The fall of Lucifer (as well as Adam and Eve) is often thought to present a psychological conundrum. To commit sin, you must desire to sin. How could a sinless being ever form the initial desire to sin?
Even if you subscribe to libertarian freewill, that’s of no avail here. Freewill can’t explain how a sinless being could acquire a sinful motive. What would make sin appealing to a sinless being in the first place? To entertain a sinful desire, you must find sin desirable. How would a sinless being get to that point? How would a sinless agent take the first sinful step?
Once the process is under way, you can explain the outcome, but how does it get underway? How does it ever get started in the first place?
However, this dilemma may be a pseudoproblem. I think the source of the problem lies in the failure to distinguish between possible and actual agents.
The Bible uses certain literary metaphors to describe God. God is the Word, the Logos. The world is like a book. God has written every chapter of the book before the world existed.
So the Bible uses a literary metaphor to describe God’s creatorship. Let’s play along with that illustration.
When a novelist contemplates a novel, he contemplates different characters who may populate his novel. There’s a wide range of things which each character could do. What a character could possibility do is only limited by the imagination of the novelist, as well the relation of one character to other characters, and to his fictional environment.
A possible character can do whatever a novelist can make him do, in the preliminary sense of all the possible actions a novelist can think of. What is possible for the character comes down to what is possible for the novelist to contemplate. All of the possible actions or events which the mind of the novelist can imagine.
However, not all possibilities are compossible. One character must interact with other characters. He must interact with his fictional circumstances. So the range of possibilities is narrowed down by the demands of the story. A coherent story in which what one character does must be consistent with everything else that happens in the story.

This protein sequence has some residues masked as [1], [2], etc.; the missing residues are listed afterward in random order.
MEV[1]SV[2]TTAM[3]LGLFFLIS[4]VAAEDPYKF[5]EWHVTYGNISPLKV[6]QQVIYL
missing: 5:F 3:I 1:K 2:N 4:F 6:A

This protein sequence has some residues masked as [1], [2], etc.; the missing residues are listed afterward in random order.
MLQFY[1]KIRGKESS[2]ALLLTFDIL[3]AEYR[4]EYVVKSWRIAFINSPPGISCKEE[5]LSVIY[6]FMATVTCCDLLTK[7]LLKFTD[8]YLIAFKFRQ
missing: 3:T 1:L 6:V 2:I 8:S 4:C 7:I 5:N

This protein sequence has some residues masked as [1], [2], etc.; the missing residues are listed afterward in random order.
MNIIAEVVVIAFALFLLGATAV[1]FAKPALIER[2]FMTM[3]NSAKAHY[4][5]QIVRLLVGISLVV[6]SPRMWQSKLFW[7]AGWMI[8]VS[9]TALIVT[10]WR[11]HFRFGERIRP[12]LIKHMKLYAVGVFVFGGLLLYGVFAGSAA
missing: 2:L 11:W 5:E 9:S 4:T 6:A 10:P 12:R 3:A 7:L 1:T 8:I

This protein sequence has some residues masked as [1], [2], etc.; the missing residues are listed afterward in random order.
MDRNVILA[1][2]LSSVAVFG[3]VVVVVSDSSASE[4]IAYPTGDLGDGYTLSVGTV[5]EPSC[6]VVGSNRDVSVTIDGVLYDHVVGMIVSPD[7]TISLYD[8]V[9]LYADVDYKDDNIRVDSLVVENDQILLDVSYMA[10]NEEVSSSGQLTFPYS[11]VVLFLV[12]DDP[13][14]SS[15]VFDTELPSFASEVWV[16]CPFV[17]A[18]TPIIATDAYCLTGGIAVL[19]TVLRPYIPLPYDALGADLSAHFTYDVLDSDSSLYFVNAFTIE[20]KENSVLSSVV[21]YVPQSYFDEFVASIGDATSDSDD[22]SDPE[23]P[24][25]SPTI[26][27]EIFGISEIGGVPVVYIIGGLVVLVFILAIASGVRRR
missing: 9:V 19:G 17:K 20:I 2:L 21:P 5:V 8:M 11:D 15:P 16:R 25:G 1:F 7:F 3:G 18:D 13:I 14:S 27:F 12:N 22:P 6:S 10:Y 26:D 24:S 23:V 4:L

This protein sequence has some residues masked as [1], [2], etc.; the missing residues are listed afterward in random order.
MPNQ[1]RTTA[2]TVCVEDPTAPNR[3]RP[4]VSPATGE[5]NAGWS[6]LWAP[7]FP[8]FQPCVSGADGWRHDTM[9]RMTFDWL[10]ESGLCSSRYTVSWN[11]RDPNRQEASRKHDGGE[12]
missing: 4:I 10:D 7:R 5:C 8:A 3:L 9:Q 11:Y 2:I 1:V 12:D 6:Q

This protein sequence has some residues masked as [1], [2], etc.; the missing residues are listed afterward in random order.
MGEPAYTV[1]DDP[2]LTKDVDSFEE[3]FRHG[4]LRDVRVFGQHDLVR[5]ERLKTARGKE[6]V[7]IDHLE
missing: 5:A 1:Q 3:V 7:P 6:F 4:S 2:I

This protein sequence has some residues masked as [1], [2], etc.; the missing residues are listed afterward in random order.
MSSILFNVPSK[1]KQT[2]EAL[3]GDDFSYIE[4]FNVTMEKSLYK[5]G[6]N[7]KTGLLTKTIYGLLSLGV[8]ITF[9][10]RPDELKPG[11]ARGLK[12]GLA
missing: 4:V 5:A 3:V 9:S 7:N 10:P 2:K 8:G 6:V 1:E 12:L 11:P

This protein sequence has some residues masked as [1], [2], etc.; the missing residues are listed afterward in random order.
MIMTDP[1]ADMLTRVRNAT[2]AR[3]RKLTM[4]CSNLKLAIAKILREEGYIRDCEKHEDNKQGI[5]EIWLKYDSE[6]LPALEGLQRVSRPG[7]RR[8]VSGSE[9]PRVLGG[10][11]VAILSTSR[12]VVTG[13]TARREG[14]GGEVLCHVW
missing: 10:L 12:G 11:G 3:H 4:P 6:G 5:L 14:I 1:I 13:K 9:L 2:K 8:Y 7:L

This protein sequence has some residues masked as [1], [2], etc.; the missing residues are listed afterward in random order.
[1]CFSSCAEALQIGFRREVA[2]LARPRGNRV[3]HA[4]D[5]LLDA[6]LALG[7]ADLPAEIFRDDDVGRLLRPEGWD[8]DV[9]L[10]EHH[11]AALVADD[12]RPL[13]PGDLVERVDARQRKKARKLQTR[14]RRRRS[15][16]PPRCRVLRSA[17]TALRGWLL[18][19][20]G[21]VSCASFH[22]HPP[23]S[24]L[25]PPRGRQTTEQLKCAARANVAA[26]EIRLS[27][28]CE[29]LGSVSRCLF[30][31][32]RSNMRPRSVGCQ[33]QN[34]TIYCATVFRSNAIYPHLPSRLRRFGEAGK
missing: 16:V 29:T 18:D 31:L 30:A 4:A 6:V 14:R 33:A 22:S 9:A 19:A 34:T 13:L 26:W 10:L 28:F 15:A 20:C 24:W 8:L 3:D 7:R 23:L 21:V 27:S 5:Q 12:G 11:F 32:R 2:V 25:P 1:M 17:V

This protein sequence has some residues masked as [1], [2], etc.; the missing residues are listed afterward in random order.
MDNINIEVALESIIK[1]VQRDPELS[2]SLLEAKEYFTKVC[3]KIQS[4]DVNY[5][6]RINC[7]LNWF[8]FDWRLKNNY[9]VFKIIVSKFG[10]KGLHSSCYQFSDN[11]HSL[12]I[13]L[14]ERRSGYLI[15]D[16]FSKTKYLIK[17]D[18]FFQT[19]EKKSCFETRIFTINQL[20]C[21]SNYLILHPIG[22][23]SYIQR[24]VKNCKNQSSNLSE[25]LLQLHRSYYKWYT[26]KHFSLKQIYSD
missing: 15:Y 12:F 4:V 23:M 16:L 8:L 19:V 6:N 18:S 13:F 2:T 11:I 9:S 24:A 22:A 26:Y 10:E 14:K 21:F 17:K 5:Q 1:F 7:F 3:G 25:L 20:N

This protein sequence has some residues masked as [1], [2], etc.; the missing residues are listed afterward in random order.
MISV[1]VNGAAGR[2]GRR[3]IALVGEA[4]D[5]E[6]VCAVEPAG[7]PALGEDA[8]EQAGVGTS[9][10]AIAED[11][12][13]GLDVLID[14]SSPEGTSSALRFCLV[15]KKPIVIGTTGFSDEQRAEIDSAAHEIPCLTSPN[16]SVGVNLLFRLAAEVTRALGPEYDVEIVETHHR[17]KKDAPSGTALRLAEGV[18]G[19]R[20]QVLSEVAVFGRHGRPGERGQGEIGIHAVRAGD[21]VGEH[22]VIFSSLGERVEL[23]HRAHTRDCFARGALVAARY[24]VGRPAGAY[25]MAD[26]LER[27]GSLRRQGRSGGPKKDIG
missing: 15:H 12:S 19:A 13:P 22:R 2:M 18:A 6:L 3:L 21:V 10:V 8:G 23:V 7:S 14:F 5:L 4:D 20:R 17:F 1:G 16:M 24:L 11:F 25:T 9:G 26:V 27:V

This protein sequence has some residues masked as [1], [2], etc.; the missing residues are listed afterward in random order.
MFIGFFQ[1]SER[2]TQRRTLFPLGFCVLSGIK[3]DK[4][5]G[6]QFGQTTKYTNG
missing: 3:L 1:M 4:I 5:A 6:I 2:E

Out of the larger range of hypothetical possibilities, the novelist chooses one set of possibilities to write about. He instantiates one set of possibilities to the exclusion of others.
There is, however, no prior constraint on what possible character could do. A merely possible character has no default setting. This no particular course of action which, is left to his own devices, he would have done. Rather, he could have done any number of things. He could have done whatever the novelist could conceive of him doing.
By contrast, an actual character will only do one thing. At a concrete level, he can only do one thing. In the actual story, the novelist selects one combination of serial possibilities to the exclusion of others. The novelist instantiates one combination to the exclusion of others.
When we think about it this way, the fall of Lucifer, or Adam and Eve, doesn’t strike me as especially mysterious or paradoxical. It’s a problem when we start with the concrete individual. With the actual person. It seems out of character for a sinless character to sin.
But, considered as a merely possible agent, there is nothing either in character or out of character. There is nothing in particular which a possible agent was or wasn’t going to do. His field of action is only limited by the imagination of the author. A possible agent is a concept. A concept in the mind of God. A divine idea.
What distinguishes acting out of character from acting in character is subsequently determined by the creative act of the author when he resolves on one set of actions to the exclusion of other possible actions. Only then does the agent have a settled persona.
When God creates Lucifer, he instantiates one possibility–out of many. Considered in abstraction, as a merely possible agent, there is nothing that Lucifer was incapable of doing–consistent with his finitude.
The only thing that delimits his practical field of action is which possible action God chooses to instantiate. There’s a sense in which God makes every creature do whatever it does, but not in the sense of making it do something contrary to what it would otherwise do, when left to its own initiative. For there’s no one thing which a possible agent was going to do, or refrain from doing.
There are certain abstract possibilities which God will not allow to be realized. God’s choices are characterized by his wisdom and justice. But hypothetically speaking, there was no prior constraint on Lucifer’s field of action, or Adam’s field of action. What we have, instead, is a posterior constraint due to the creative act itself. A character can’t act out of character once the novelist has finalized a concrete combination of abstract possibilities. A subset of hypothetical scenarios.
So there is, in a sense, there is nothing to get started–since it doesn’t start with the actual agent. Rather, starts with a possible agent–an agent with an indeterminate field of conceivable actions. God’s creative fiat crystallizes one subset of conceivable actions. Renders an indeterminate possibility a determinate reality. God instantiates that particular idea–his own idea–to the exclusion of other ideas.